Discussion:
If you don't want to register to vote on election day . . . .
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do it now
2015-10-05 18:55:27 UTC
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Raw Message
If you don't want to register to vote on election day . . . . (like I usually do, just to keep my name off voters' lists and retain some privacy), you can do it starting today using the *special ballot* system.

And, if you're planning to do 'strategic voting' to keep the Harper Cons out - I would recommend you run your postal code on Leadnow's site:

https://www.votetogether.ca/

And check to see which party, other than the Cons, is highest in the polls in your riding. That is the person and party you want to vote for and you'll need to make note of the correct spelling of their name - and party.
_______________________

What is a special ballot?

Any voter who cannot or doesn't wish to vote at a polling station during an election can choose this option. With a special ballot, an elector can vote by mail or
in person at an Elections Canada office.
^^^^^^^^^^^^^^^^^^^^^^^^^^^^^^^^^^^
The process is slightly different from voting at a poll on election day or at the advance polls from Oct. 9 to 12.

How does it work?

Anyone voting by special ballot and doing so early enough will receive a blank ballot, and this is what you do:

1. Consult the Elections Canada page to find out the name of the candidate in your riding you who like to choose.
2. Write the first and last name of your chosen candidate.

Writing the name of just the party of the candidate you are voting for isn't enough -- if you only write down the party, your vote wouldn't count.

"It's a two-step process," said John S. Loch, returning officer for the riding of Halifax West. [both the name of the candidate AND their party ! ]

First, the Elections Canada team verifies whether you're on the voting list. Just showing up with your voting card won't speed up the process. The second step is to actually vote.

What ID does a voter need?

"All that card does is tell you where to vote. It doesn't give you any other credentials whatsoever," said Loch.

Regardless of whether you have a voting card, you can show up with a piece of photo ID (such as a driver's licence) or two pieces of ID (such as a health card, Canadian passport or birth certificate) with at least one showing a current address.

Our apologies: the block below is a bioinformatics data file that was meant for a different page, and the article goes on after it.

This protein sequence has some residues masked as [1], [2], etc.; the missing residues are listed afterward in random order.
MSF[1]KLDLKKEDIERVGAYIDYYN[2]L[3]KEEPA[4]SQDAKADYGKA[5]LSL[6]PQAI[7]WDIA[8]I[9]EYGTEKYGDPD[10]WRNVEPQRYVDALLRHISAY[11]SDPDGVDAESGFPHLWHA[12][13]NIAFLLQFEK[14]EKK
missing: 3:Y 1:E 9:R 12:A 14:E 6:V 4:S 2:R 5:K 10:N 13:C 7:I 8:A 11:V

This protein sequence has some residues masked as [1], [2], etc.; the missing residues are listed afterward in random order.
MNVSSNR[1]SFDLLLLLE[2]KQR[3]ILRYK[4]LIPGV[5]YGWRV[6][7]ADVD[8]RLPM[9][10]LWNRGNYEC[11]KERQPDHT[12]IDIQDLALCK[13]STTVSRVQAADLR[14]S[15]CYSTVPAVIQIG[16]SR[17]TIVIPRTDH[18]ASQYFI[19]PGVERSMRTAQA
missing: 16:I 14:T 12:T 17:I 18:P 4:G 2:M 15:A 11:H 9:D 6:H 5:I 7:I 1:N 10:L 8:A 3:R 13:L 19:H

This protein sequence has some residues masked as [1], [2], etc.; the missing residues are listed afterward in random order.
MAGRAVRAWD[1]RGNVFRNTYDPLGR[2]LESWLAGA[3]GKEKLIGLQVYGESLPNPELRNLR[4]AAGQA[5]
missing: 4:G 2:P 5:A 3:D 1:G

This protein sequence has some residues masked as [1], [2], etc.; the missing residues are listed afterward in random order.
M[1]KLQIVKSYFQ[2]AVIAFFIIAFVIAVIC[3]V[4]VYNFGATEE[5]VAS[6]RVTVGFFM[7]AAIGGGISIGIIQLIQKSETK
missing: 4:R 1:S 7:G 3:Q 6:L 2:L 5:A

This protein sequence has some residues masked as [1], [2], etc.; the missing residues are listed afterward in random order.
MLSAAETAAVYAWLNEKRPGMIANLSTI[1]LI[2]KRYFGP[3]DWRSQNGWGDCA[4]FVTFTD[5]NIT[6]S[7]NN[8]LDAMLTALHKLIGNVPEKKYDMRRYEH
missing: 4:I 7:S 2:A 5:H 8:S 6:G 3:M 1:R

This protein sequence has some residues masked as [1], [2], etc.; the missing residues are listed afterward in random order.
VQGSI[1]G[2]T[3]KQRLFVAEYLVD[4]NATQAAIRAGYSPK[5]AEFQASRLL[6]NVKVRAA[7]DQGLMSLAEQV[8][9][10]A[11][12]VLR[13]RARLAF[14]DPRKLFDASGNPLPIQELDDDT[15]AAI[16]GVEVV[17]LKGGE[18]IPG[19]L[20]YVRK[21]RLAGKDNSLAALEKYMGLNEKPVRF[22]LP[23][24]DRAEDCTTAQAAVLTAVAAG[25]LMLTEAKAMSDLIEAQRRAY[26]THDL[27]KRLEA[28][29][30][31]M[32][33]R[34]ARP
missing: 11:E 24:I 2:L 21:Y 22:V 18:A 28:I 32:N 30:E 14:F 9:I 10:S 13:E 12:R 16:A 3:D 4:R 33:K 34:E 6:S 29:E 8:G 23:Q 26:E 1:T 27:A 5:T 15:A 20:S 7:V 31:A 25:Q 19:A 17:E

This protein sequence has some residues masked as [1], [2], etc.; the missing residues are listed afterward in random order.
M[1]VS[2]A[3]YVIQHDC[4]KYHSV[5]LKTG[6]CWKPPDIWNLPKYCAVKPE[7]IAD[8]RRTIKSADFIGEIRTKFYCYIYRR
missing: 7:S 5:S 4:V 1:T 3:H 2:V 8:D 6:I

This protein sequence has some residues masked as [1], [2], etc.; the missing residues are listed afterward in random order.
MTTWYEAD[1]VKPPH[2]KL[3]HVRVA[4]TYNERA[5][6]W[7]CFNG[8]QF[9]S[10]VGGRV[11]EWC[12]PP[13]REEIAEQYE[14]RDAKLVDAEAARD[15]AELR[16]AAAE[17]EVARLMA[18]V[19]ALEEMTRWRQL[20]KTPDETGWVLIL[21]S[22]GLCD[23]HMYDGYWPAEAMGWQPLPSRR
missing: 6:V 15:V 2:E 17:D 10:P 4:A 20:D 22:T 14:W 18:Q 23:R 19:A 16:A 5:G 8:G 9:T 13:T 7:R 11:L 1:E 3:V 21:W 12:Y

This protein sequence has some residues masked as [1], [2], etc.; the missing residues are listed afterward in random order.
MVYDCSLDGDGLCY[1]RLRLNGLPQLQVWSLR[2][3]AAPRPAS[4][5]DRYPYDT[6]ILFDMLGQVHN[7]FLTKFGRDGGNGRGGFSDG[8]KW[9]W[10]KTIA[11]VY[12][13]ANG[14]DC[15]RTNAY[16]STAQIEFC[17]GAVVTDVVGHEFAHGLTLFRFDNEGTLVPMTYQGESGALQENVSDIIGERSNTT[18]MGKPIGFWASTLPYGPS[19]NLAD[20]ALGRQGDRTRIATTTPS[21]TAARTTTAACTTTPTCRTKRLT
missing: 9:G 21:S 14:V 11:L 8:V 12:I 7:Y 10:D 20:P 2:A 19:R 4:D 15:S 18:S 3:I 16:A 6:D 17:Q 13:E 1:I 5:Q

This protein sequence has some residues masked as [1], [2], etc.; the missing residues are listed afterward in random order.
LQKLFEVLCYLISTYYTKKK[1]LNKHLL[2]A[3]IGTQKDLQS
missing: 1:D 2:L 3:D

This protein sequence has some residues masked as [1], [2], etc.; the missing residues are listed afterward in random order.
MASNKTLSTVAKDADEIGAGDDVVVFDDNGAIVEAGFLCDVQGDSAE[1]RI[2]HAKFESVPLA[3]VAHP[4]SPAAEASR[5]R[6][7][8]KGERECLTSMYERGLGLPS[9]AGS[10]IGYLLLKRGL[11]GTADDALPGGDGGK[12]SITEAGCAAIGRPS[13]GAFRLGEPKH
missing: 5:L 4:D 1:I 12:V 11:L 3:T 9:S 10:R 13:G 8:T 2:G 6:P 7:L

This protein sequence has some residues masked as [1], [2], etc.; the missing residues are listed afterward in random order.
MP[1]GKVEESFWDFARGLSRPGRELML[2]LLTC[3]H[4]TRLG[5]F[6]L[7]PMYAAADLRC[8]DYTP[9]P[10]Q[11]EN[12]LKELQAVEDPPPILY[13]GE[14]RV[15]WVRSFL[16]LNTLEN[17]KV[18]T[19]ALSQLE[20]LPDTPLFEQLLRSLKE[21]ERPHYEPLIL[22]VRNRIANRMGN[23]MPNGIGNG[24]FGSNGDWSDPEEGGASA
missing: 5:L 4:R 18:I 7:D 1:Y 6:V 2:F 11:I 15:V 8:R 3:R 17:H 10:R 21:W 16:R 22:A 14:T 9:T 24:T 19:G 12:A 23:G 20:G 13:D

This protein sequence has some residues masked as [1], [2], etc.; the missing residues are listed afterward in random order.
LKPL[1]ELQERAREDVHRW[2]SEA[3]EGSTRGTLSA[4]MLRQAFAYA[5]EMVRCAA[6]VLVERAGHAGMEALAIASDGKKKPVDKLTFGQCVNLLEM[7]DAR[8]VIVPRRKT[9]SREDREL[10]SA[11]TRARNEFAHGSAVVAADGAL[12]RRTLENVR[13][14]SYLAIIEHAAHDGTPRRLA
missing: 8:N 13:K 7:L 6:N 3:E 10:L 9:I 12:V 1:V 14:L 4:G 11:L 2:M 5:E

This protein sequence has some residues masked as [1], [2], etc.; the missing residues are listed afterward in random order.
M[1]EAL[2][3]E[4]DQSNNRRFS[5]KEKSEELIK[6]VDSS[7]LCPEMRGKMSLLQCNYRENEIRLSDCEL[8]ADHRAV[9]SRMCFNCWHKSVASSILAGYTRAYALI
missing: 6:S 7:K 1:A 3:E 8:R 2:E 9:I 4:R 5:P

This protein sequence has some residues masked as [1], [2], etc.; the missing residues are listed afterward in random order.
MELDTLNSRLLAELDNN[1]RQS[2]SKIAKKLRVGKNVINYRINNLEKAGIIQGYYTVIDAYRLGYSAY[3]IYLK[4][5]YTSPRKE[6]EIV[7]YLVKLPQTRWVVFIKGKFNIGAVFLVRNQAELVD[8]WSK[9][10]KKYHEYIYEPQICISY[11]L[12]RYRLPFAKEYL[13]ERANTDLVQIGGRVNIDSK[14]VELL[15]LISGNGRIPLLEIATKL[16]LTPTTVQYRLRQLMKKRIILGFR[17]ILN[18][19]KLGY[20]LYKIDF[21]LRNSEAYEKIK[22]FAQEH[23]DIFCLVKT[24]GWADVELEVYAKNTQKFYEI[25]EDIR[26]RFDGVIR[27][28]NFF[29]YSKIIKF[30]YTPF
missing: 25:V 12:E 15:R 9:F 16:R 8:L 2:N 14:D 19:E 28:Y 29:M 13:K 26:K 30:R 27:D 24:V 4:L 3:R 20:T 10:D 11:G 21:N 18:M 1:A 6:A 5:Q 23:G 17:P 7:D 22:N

What are the benefits of voting by special ballot?

Because of the need to verify you're on the voting list, the special ballot process takes a little longer, about 11 minutes on average, says Loch, compared to about five minutes when voting at a regular poll.

There's a definite benefit, though, to voting by special ballot.

"The lineups are certainly not as long," says Loch.

He says a big line at an Elections Canada office might have about six people in it.
When is Elections Canada open?

They're open seven days a week:

9 a.m. to 9 p.m. Monday to Friday.
9 a.m. to 6 p.m. on Saturday.
noon to 4 p.m. Sunday.
resident
2015-10-05 21:47:11 UTC
Permalink
Raw Message
Post by do it now
If you don't want to register to vote on election day . . . . (like I usually do, just to keep my name off voters' lists and retain some privacy), you can do it starting today using the *special ballot* system.
https://www.votetogether.ca/
And check to see which party, other than the Cons, is highest in the polls in your riding. That is the person and party you want to vote for and you'll need to make note of the correct spelling of their name - and party.
I would recommend that, unless you are a candidate in this
federal election, you refrain from telling others who they want
to vote for.
vote 'Anyone But Conservatives'
2015-10-06 23:24:23 UTC
Permalink
Raw Message
Post by resident
Post by do it now
If you don't want to register to vote on election day . . . . (like I usually do, just to keep my name off voters' lists and retain some privacy), you can do it starting today using the *special ballot* system.
https://www.votetogether.ca/
And check to see which party, other than the Cons, is highest in the polls in your riding. That is the person and party you want to vote for and you'll need to make note of the correct spelling of their name - and party.
I would recommend that, unless you are a candidate in this
federal election, you refrain from telling others who they want
to vote for.
We haven't lost *total* freedom of speech under the Harper Cons yet . . .
(¬‿¬)凸
resident
2015-10-07 03:26:15 UTC
Permalink
Raw Message
Post by vote 'Anyone But Conservatives'
Post by resident
Post by do it now
If you don't want to register to vote on election day . . . . (like I usually do, just to keep my name off voters' lists and retain some privacy), you can do it starting today using the *special ballot* system.
https://www.votetogether.ca/
And check to see which party, other than the Cons, is highest in the polls in your riding. That is the person and party you want to vote for and you'll need to make note of the correct spelling of their name - and party.
I would recommend that, unless you are a candidate in this
federal election, you refrain from telling others who they want
to vote for.
We haven't lost *total* freedom of speech under the Harper Cons yet . . .
(¬‿¬)凸
No we haven't nor have we lost our right to choose, so let me
rephrase my earlier comment;

I would recommend that, unless you are a candidate in this
federal election, you refrain from telling others who you want
them to vote for.

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